The blame game going on is deep-rooted in the inappropriate structure of the American economy that cultivates inequality. Economic inequality can be gauged by comparing the earnings of a worker at the top with those of a worker at the middle. The economic inequality has grown more than two-folds from 1978 to 2010. Today, 400 Americans have more income than half of the total population of The US. In the economic boom from the Second World War up until 1978, economic benefits were widely distributed and the whole society benefited. But as the US started to recover from the economic recession of 2008, 95% of the gains went to the top 1% people. Something happened in the early 1980s that altered the relationship between economic growth and wages for the worse.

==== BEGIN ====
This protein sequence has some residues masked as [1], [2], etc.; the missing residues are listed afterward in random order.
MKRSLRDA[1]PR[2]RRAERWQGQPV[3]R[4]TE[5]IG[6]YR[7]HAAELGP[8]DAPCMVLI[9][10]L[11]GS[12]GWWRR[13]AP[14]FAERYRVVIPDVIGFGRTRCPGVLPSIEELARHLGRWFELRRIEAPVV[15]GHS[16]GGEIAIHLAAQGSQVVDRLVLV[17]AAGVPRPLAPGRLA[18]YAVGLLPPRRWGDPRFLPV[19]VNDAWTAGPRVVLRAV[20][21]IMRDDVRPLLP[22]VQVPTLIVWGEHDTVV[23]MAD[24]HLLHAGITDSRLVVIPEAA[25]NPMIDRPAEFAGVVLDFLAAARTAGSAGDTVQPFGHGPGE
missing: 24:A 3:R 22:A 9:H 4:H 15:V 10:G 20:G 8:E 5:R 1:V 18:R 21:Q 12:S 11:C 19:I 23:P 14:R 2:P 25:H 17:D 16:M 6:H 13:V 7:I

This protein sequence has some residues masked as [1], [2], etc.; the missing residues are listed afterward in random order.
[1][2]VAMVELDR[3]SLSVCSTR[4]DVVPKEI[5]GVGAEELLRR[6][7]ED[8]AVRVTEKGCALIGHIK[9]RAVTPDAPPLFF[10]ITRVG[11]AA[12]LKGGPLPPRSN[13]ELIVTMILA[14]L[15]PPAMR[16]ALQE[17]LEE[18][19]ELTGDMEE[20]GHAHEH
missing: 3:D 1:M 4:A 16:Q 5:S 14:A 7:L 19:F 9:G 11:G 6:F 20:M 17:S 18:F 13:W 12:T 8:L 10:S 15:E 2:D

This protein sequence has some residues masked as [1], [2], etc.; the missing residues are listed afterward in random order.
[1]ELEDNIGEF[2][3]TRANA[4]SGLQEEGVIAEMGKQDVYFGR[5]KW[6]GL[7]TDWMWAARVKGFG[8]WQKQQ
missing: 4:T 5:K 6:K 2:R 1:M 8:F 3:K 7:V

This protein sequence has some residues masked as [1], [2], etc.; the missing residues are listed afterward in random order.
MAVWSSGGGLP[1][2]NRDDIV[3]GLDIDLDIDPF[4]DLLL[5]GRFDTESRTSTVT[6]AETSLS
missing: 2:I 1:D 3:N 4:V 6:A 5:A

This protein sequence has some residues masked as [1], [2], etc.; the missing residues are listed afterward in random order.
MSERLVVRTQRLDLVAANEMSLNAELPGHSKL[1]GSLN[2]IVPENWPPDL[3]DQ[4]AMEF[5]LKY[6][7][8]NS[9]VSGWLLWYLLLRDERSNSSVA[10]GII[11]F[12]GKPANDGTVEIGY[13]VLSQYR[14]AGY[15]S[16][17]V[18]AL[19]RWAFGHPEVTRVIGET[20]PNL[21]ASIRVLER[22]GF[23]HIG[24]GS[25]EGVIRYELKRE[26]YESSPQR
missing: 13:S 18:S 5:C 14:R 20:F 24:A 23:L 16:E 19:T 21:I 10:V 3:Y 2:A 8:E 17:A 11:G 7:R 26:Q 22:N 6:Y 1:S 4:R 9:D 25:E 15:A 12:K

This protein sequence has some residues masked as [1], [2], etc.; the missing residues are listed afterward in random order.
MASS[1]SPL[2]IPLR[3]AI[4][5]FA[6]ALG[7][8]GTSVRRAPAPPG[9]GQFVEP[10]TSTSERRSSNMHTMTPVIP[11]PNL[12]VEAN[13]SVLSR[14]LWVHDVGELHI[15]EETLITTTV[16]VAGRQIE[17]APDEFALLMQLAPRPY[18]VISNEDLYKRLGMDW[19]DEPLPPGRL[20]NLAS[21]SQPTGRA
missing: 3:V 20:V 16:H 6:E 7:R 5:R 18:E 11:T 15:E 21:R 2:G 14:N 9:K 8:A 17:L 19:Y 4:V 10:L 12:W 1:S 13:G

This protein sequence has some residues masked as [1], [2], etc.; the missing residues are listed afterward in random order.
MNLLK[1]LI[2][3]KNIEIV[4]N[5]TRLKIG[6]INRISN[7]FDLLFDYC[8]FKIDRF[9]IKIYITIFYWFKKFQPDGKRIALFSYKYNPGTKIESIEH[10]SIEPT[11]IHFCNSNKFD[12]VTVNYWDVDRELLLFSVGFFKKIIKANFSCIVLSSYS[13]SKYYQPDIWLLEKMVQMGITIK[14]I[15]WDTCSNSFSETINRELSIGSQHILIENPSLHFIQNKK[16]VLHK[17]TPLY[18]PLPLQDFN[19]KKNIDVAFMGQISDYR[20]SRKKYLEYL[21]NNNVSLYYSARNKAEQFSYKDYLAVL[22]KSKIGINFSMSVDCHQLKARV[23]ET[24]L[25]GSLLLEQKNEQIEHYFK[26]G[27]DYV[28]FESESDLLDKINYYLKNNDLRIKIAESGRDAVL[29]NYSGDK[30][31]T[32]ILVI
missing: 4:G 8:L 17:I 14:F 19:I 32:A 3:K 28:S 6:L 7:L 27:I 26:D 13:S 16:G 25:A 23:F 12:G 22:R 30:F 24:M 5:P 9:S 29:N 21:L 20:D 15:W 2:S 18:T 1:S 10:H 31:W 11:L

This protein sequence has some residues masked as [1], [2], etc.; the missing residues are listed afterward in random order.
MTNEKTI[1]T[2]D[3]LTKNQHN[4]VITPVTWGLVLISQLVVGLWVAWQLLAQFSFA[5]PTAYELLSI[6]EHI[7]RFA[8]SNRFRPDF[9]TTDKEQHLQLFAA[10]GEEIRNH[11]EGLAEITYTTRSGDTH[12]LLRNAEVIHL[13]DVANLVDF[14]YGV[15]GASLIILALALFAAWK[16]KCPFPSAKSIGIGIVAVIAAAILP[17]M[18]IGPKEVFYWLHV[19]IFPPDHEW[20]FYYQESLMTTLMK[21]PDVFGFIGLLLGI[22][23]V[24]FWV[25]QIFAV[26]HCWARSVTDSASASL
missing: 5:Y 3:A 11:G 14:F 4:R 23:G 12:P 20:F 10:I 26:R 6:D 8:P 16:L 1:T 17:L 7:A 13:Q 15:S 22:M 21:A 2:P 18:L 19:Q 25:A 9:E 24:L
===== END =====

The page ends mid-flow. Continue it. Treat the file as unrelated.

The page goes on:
Along with the stagnation of wages for the middle-class, costs of housing, education, healthcare and other facilities have soared up. Multinational companies are not increasing their products or services’ range so that more people would be hired because more and more people are aspiring to join the middle class while the purchasing power of the massive middle class in the US is decreasing. The stringent tax laws of the US serve as a disincentive for multinational corporations to bring their money to the US, so they instead spend their money buying other companies e.g. Microsoft buying Nokia. Some inequality is desirable in a capitalist system to motivate people to work hard and rise up economically, but the real problem is rooted in the inequality of opportunities in the US. The inequality of opportunities is much attributable to biased tax laws determined by the top 1% in their own favor. The existing economic structure of the US is shattering Americans’ confidence in democracy at large. An economy cannot be stable without having a strong middle-class.